As an avid horse lover, you want to invest and build an outdoor horse arena for yourself and others to use. There are critical points to address from the point you search for land to the moment the final structure is completed. If you follow these, you will have a track that you and other riders will enjoy for decades. Here are a few steps to follow.

Choose the Right Plot of Land

When you look for a property to build your arena, choose locations that are isolated compared to any near a source of noise. Set up a budget so that you know what you can spend in this venture. Build a barn near your track to host riders and their horses especially if you plan to open a riding school as well. Avoid places near busy roads, railroad tracks, or any other place that will spook them. Consider a property that allows you to build your structure running north to south. This prevents the sunlight from harming both the rider and the horse’s sight. Choose a plot of land that, while away from the busy road, is easy to get to with ample space for visitors to park their cars near the arena and any other structure.

Keep the Land Dry

As you plan the arena, map out where you will install the drainage for the property and purchase the correct outdoor arena materials to complete this step. Adapt what system you use to the type of dirt you lay inside the track itself. Add more drains if the soil is known to hold more water. Plan for your drainage to go across the diameter of the arena and the circumference of it since most of your foot traffic will be on the outside edge of the track. When you install the baseboards around the oval, be certain that these also have drains in them to aid in the removal of the water that collects. Attach fine mesh grates over your trenches to keep dirt and other debris outside while moisture seeps through.

Laying the Base Layer

This is where you need to invest the most money. Purchase the best stone and other materials that you can afford. Excavate the area that you want the arena to go then clear the spot of any roots, weeds, or and other types of plants. Review this section of land again to ensure that the ground is bare and ready to be built on. Evacuate that the ground is the correct level and has been graded according to the specifications. If there is an error, it will damage your arena in the end. Order more rock than you will need to fill the arena so there is plenty to lay down during construction. Ask that it is washed well and free of dirt to prevent your drains from being clogged at the start. Select material that is less likely to swell and shrink during temperature changes and fits together. Lay this base layer at least half a foot thick to ensure proper stability.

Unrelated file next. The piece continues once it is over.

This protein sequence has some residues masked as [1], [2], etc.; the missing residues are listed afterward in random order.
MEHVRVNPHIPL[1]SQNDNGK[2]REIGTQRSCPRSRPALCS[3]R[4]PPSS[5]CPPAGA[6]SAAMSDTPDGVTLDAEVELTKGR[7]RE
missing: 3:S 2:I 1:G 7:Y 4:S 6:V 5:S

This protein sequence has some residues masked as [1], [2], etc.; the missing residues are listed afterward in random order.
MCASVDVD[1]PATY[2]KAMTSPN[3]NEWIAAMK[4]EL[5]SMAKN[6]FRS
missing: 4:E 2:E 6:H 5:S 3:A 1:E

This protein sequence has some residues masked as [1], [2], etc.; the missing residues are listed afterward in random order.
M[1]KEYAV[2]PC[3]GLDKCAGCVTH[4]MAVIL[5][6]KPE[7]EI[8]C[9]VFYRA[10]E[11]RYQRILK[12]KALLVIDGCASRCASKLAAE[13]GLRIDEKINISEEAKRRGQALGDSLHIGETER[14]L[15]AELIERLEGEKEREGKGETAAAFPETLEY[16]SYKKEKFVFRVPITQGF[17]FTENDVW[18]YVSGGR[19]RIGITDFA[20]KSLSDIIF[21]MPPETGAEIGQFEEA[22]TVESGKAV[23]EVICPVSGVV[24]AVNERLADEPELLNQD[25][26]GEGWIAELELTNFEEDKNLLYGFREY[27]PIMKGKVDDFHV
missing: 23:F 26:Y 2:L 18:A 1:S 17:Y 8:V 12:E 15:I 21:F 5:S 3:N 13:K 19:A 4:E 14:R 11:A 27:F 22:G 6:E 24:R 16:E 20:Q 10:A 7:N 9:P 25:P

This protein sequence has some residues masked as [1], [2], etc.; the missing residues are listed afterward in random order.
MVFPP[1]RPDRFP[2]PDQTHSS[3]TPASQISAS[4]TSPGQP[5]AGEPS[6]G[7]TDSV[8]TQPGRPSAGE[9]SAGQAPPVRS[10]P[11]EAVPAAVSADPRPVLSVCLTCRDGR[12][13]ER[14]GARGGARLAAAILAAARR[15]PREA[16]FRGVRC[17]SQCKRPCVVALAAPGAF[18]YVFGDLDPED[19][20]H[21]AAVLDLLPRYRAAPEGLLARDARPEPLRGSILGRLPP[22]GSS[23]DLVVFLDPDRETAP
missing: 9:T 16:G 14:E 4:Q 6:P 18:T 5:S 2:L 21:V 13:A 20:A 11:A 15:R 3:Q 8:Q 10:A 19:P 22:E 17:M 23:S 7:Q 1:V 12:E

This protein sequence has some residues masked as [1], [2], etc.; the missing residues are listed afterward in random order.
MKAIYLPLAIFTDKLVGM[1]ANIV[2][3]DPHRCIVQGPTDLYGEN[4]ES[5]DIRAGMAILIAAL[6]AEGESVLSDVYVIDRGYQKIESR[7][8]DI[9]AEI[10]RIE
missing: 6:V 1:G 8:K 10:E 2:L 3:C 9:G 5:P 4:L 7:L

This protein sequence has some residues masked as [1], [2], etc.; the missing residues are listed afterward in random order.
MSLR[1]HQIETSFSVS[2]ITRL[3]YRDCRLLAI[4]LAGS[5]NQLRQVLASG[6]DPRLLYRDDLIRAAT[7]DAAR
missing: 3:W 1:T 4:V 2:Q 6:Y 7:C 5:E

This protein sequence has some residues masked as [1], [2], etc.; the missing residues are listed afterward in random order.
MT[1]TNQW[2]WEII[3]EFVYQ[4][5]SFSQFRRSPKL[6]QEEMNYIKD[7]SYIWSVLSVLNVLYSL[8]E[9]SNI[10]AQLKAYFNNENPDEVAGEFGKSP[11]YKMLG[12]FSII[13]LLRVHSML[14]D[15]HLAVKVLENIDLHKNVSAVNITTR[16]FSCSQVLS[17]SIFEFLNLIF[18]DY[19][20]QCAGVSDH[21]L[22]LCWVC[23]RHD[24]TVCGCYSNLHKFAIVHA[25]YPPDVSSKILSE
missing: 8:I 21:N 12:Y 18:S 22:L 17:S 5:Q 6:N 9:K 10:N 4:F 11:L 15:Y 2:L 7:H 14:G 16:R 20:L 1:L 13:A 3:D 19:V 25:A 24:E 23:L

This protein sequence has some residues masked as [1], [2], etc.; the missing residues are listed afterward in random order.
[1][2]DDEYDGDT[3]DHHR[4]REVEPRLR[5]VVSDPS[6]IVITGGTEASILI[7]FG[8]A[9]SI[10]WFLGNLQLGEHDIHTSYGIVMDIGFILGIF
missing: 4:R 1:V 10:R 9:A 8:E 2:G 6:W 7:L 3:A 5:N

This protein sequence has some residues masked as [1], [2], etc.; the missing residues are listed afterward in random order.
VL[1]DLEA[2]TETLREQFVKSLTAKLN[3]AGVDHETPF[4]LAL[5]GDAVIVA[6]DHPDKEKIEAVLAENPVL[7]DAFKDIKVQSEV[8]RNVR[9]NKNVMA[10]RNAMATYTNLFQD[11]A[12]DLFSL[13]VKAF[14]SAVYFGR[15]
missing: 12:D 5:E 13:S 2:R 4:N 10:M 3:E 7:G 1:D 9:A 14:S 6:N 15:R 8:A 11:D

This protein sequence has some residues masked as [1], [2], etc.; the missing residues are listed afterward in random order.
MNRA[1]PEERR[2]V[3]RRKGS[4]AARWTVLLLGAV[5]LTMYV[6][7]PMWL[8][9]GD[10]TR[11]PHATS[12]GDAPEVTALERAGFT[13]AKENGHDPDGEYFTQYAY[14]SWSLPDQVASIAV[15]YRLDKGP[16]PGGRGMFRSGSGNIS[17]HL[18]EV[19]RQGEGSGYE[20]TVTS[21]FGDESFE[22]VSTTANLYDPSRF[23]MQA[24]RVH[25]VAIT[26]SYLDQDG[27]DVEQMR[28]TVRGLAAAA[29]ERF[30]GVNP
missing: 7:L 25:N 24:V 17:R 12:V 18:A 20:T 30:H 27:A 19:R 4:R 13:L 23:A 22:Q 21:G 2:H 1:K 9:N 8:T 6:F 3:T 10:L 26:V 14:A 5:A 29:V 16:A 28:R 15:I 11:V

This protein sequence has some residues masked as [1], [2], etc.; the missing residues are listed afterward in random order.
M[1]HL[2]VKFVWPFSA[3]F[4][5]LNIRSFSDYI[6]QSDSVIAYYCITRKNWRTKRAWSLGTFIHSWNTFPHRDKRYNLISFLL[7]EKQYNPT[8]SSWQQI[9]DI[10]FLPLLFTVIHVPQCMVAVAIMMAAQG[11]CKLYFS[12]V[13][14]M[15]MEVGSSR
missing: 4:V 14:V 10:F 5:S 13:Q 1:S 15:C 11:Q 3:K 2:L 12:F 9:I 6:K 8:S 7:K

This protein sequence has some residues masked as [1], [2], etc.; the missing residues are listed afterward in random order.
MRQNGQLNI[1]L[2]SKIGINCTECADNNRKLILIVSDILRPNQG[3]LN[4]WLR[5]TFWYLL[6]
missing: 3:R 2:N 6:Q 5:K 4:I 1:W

Finish the Layers Of the Track

Install another layer for a footing after the stone and slope it at a slight angle to provide water runoff. Choose quality sand for the top layer. This is also a step you want to invest cash into to get the best quality available. Take the advice of professionals in your industry over that provided by your local hardware store or quarry. Horses need to maneuver on this material well with their hooves. Get the recommendation of someone who knows what substances a horse is comfortable on. Research what thickness is required for the work your animal is accomplishing then reach that level. Layer it past the diameter of the area so you are certain the gaps are filled.

Plan The Build

Choose a time of the year that is typically dry in your area. Plan for a point in the year that is warm with little chance of a cold snap. Since clay is involved in the soil you work with, dry weather is essential for a proper build. It will bubble as is ineffective when it is wet. Take your time through the process and adapt if the weather suddenly changes. Manage your construction crews to tolerate these interruptions as well.

Build a Fence

Choose a quality wood to construct a perimeter fence around your arena to keep young horses and those learning to ride in line. Use concrete to anchor your posts into the soil and make sure they are tall enough to discourage a horse from jumping over the fence they are built from. Take your time as you construct the barrier so that it is within the specifications of the arena and that it is free of your drainage areas and other essential pieces of your operation. If you choose to hire this step out to a contractor, interview those around you so that you find one that has experience in this sort of work and knows the industry you are in.

Proper Maintenance

Facilitate proper work once your arena is built and is used. Remove manure as quickly as you can. This substance will damage the soil of your structure. Schedule to have someone water the track on a regular basis to keep the materials it is made from getting too dry. Select the correct drag for your arena that will comb the dirt properly while avoiding doing damage to the fence or other items in the structure. While one type of drag, such as one made of chains, seems to be the ideal type to use, there is the potential that it will harm what you have built. Adapt and purchase maintenance equipment for your facility instead of for the industry as a whole. Owning an outdoor horse arena ensures that you and others have a place to learn and ride. Take the correct steps to built this facility so that it will stand for decades and be a place for the horse community to enjoy for years.


Written by Emily Burton

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